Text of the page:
Over half of UK workers (61 per cent) are desperate to work for themselves but those dreams never become a reality for one in six (17 per cent) budding entrepreneurs because they do not know how to market themselves properly, according to research commissioned by direct selling company Vorwerk.
The scuppering statistic sees East Anglia as the nation’s area of workers most worried about their ability to ‘sell themselves’, with over a quarter (26 per cent) admitting that’s the main reason why they would not set-up their own businesses. Other confidence-stricken areas includes London (20 per cent), the North West (19 per cent) and the East Midlands (19 per cent).
Women struggle the most to market themselves, with 18 per cent saying that’s why they do not go it alone. However, there is little difference between the sexes as 17 per cent of men reveal that their own marketing is also their downfall.
The age range finding it most difficult to promote their capabilities proves to be 18-34-year-olds (19 per cent), with those over the age of 55 feeling the most confident (16 per cent) about the prospect.
Such figures could go some way to explaining why just one in ten (9 per cent) full and part-time workers reveal that they hate their current roles and only 13 per cent in the UK love their jobs.
Other factors stopping workers from being their own bosses include worries over finances, the potential risks involved and knowing how to make their business venture a success.
|Working for yourself – top five barriers for UK adults||per cent|
|Lack of financial security||56|
|No confidence to go it alone||36|
|Uncertainty around work||32|
|Wouldn’t know what to do||23|
- Better salary – 50 per cent
- Better work-life balance – 29 per cent
- Career progression opportunities – 20 per cent
The future is bright
For the fifth of UK employees (20 per cent) that have branched out into a new area, the good news is that the other side looks promising - with the most common emotions associated with changing career being excitement (42 per cent) and liberation (35 per cent).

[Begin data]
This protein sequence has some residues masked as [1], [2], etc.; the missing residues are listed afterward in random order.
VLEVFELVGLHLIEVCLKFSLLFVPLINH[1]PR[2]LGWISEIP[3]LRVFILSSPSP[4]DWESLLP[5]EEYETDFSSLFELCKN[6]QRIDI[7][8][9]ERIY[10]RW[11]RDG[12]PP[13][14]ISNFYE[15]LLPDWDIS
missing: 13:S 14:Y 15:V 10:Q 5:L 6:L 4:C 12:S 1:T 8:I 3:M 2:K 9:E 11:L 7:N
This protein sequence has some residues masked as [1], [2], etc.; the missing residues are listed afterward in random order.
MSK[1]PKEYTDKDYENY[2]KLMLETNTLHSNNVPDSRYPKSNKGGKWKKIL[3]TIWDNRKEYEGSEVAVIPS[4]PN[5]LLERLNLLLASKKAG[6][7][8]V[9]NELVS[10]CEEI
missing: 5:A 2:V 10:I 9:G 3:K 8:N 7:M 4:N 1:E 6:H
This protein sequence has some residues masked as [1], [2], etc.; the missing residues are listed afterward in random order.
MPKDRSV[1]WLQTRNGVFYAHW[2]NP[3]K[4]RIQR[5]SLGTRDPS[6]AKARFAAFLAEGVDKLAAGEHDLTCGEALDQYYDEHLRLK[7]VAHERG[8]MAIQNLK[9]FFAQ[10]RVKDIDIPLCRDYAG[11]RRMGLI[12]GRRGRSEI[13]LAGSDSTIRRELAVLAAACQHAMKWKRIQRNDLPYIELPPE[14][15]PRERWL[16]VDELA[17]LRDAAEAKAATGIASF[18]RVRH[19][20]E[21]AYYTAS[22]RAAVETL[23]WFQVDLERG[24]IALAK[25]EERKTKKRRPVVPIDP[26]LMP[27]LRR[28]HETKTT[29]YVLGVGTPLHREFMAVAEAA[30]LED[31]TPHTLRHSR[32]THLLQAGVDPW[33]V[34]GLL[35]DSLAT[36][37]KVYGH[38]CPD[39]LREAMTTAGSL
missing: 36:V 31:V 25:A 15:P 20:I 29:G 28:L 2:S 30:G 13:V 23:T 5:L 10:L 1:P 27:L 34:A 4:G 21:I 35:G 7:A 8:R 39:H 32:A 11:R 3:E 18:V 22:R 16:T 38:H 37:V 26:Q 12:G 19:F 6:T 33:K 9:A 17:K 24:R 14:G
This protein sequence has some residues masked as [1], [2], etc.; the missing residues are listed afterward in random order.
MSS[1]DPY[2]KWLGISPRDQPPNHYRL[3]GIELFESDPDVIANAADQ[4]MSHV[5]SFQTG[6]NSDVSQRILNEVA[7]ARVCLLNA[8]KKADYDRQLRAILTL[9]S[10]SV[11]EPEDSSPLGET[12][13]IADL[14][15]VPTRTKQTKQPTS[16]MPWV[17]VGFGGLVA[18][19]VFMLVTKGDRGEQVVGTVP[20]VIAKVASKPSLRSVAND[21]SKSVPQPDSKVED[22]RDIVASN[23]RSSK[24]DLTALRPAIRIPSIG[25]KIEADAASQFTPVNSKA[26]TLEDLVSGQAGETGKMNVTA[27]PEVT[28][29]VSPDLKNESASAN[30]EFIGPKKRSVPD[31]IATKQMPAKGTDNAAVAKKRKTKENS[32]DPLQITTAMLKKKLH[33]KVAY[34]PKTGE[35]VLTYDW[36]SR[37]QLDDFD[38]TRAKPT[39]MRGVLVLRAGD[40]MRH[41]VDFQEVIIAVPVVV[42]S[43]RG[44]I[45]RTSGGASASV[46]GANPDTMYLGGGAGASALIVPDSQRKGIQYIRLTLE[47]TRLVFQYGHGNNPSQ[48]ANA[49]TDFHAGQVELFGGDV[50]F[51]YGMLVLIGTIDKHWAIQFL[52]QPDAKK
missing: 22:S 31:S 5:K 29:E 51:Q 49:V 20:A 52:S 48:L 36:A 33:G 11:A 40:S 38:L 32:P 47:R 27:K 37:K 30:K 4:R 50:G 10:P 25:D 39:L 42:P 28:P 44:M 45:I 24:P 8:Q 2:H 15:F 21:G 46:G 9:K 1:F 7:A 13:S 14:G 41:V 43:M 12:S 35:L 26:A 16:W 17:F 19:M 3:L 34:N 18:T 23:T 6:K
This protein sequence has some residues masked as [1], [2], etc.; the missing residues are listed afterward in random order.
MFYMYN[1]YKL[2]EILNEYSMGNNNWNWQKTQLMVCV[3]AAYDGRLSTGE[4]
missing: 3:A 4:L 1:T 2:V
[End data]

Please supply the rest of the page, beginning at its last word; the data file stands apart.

Speaking about the findings, Thomas Henningsson, Sales Director with Vorwerk, said: “It’s also totally understandable that people are worried about selling themselves and that they have concerns over the regularity of work and cash flow when it comes to going alone – but there are lots of inspirational people around who have done it and are now reaping the rewards.
“We’d encourage anyone considering dipping their toe into the self-employed water to look at options like Vorwerk – where you have the flexibility and earnings potential of being your own boss – but a degree of structure and lots of support to help you in your quest to become an entrepreneur.”
Vorwerk business influencer Claire Young, founder of School Speakers and BBC One’s ‘The Apprentice’ finalist, said: “I find these figures from Vorwerk very shocking. I can’t believe that financial worries and other factors such as worrying over not being able to market yourself are holding back so many want-to-be entrepreneurs.
“We need to do more to offer people financial advice and help to build people’s confidence and faith in their business ideas.”
Claire Young, BBC One’s ‘The Apprentice’ finalist and successful entrepreneur
Vorwerk business influencer, Claire Young, is the founder of the number one speaking agency in the UK – School Speakers.
Established in 2010, School Speakers now has over 300 registered speakers working with schools, colleges and universities to provide talks, workshops and full day activities.
Claire, from Wakefield in West Yorkshire, had the confidence to take the plunge and set-up her own business thanks to her 2008 runner-up spot on BBC One TV show ‘The Apprentice’.
“I faced many challenges when first starting out on my own were. I was walking away from very well-paid job offers and was also worried about the financial side of things and how to take a risk on my idea and make it happen,” said Claire.
“To overcome the challenges, I really questioned what was most important to me. I think for many people, starting a business isn’t necessarily about the money but the change of lifestyle.
“Being in charge of your own time and decisions, the chance to be creative, to be in charge and strive for a better work-life balance were all key motivators for me.”
Claire Young’s 9 tips for budding entrepreneurs
- Don’t be afraid to fail, take action
- Do your research
- Know your numbers and have a business plan
- Be persistent
- Speak to others
- Don’t put all your eggs in one basket
- Be realistic
- Follow your passion
- Be organised
To find out more about career opportunities with Vorwerk, www.kobold.vorwerk.co.uk/career